24
March
2011
|
07:00
America/Tegucigalpa

Native studies seminar brings indigenous rights leader to U of A

(Edmonton) A one-day seminar March 21, organized by University of Alberta’s Faculty of Native Studies, brought an indigenous rights leader from South America to campus.

Brooklyn Rivera, leader of Yapti Tasba Masraka Nanih Aslatakanka (YATAMA), an indigenous group in Nicaragua, discussed successes by Nicaragua’s indigenous peoples of the Atlantic coast on land rights and self-government.

Rivera says that the struggles of the indigenous people of Nicaragua to have their government recognize their historical rights to land, natural resources and autonomy has borne some fruit, but that accomplishment brings new challenges and the U of A’s Faculty of Native Studies could help advance their successes.

“I have had the chance to analyze the work that the university is doing regarding land claims,” Rivera said. “We now need to implement our land rights and educate young people on how to protect and develop the land. We don’t have the skills and technology, so we hope to find some ways to get people from this university to come and train our young people and leaders.”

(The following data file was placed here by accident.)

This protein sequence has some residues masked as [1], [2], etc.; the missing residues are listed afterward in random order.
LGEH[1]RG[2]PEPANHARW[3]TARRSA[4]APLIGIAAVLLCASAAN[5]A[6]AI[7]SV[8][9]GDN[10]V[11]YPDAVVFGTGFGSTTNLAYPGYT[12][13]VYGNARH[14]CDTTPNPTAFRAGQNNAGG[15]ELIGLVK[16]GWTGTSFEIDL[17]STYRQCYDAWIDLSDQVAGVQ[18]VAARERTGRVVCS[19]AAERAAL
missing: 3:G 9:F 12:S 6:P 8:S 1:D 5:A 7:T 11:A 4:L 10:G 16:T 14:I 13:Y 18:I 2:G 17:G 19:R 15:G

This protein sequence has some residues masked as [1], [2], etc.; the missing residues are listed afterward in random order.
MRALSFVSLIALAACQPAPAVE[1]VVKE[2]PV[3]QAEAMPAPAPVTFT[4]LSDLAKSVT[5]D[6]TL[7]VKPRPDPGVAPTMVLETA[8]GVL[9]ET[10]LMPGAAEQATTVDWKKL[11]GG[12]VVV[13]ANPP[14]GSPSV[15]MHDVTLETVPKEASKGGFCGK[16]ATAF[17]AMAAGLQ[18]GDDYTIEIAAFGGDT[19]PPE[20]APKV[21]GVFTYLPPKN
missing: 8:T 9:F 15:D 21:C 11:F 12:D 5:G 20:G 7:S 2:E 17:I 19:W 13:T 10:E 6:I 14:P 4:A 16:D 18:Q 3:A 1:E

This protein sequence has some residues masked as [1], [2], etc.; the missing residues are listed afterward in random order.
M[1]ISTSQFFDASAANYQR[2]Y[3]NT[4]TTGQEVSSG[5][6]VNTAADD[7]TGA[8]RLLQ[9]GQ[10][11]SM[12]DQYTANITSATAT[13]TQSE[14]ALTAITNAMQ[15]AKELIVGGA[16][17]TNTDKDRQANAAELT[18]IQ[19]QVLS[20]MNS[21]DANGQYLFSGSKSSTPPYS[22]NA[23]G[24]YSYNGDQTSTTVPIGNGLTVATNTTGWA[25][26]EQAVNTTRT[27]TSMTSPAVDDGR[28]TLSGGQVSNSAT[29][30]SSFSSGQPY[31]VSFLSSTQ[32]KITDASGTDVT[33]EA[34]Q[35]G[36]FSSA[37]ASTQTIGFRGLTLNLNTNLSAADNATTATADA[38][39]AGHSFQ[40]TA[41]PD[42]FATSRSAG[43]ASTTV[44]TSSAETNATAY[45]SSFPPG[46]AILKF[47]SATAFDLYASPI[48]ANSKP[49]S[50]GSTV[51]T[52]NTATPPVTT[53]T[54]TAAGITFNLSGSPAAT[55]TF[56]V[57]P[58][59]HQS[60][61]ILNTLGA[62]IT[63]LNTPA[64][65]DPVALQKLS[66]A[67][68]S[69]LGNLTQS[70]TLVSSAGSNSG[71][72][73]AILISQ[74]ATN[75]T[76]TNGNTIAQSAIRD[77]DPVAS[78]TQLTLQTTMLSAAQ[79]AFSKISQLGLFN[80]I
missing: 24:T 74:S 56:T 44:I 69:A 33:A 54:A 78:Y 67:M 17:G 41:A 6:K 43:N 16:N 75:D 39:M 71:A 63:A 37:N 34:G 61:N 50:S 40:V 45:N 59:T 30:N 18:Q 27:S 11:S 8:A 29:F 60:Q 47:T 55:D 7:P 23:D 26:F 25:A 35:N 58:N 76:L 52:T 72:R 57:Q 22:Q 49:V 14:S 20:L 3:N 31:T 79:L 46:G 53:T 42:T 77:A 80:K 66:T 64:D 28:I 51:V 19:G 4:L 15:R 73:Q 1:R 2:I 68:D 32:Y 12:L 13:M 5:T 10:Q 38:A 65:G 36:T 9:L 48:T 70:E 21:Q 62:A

Frank Tough, associate dean (research) of the Faculty of Native Studies, says the challenge of official recognition and autonomy by government, now facing Nicaraguan indigenous groups, is common. He says the group has to develop laws and practices that will govern how they decide to use their land and that researchers with the Faculty of Native Studies could help.

“Land and governance are closely related and we have people here who work on those issues, as well as others who have done work in traditional resource management and knowledge,” Tough said.

The meeting also saw the launch of Witness to Resistance: Under Fire in Nicaragua, written by long-time U of A’s Native studies supporter Clément Chartier. The book includes journal entries, testimonies and photos detailing a trip Chartier took to Nicaragua in the 1980s.

Chartier, as president of the Métis National Council, has supported many research projects at the university. He says universities can play an important role in furthering the council’s work. Currently, the council is supporting the Métis archival project at the U of A.

“It’s a good fit when we have people from the academy working with people like myself who’s a leader working with Métis people,” said Chartier.